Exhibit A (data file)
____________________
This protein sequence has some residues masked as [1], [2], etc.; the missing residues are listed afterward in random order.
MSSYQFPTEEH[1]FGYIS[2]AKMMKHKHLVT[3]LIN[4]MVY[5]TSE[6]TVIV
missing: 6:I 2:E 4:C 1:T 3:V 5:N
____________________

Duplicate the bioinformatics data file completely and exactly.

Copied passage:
This protein sequence has some residues masked as [1], [2], etc.; the missing residues are listed afterward in random order.
MSSYQFPTEEH[1]FGYIS[2]AKMMKHKHLVT[3]LIN[4]MVY[5]TSE[6]TVIV
missing: 6:I 2:E 4:C 1:T 3:V 5:N